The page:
Introduction and Summary
In his sixth State of the Union next week, President Clinton will face an American public that retains a healthy appetite for government activism — fully two-thirds advocate spending any budget surplus this year. But that enthusiasm is tempered by often sharp generational differences on federal spending priorities.
In a clear signal about what not to do with any federal surplus, few Americans would use it to help pay off the federal debt more quickly (22%) and even fewer would devote it to a tax cut (11%). But those prepared to spend the excess revenue divide equally over how to do so: 33% favor new spending on such domestic programs as health, education and the environment; 32% support spending to make the Social Security and Medicare programs financially sound.
Reflecting broader generational divisions on many policy issues, Americans under 50, particularly Generation Xers, would increase social spending, while older Americans would fix Social Security and Medicare. A similar generation gap is apparent on Clinton’s proposal to extend Medicare to Americans aged 55-64. Younger Americans heartily favor the idea, while a plurality of seniors oppose the proposal. As a result, public opinion is mixed: 51% favor the Clinton initiative; 41% oppose it.
While fixing Social Security and improving the educational system are high priorities for Americans of all ages, Social Security is No. 1 for those over age 50, while education tops the list for younger Americans. Older Americans also place a much higher priority than those under age 50 on dealing with the larger moral breakdown in the country and reforming the campaign finance system. Younger Americans are more likely to cite dealing with the problems of families with children and improving the environment. People aged 30-64 are particularly interested in reducing federal incomes taxes for the middle class.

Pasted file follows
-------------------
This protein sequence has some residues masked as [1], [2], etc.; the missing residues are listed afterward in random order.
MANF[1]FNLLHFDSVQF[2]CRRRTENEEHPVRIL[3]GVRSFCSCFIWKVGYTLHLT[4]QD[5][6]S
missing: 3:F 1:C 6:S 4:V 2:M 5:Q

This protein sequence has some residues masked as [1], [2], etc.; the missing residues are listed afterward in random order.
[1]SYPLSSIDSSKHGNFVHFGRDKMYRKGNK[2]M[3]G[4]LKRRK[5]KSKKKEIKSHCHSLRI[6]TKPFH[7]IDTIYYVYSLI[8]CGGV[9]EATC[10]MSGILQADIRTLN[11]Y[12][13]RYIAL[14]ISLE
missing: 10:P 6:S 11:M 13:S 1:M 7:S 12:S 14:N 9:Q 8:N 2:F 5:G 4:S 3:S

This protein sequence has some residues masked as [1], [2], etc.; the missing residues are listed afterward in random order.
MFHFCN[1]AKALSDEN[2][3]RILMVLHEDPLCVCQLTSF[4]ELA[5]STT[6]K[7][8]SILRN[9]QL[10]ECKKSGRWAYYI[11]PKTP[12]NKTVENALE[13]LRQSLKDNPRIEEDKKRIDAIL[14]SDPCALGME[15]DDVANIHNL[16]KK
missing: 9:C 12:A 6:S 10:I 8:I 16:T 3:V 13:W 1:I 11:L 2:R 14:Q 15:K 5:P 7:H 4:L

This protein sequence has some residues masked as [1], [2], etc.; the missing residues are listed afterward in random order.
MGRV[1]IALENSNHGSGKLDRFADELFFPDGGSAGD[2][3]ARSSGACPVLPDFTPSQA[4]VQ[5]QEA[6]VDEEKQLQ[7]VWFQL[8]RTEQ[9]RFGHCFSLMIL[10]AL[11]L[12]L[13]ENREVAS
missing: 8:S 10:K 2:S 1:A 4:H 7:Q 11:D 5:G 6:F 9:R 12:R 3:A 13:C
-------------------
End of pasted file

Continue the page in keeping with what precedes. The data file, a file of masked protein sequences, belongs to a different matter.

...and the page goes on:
These are among the most important currents in public opinion according to the latest Pew Research Center survey, conducted January 14-18. As the second session of the 105th Congress opens, the public expresses record levels of personal contentment and relatively high levels of satisfaction with the country. President Clinton’s approval stood at 61% in a poll conducted in part on the weekend of his deposition in a sexual harassment lawsuit. The poll also found good news for Congress: A lofty 66% of Pew Research Center respondents said that their representative deserves reelection.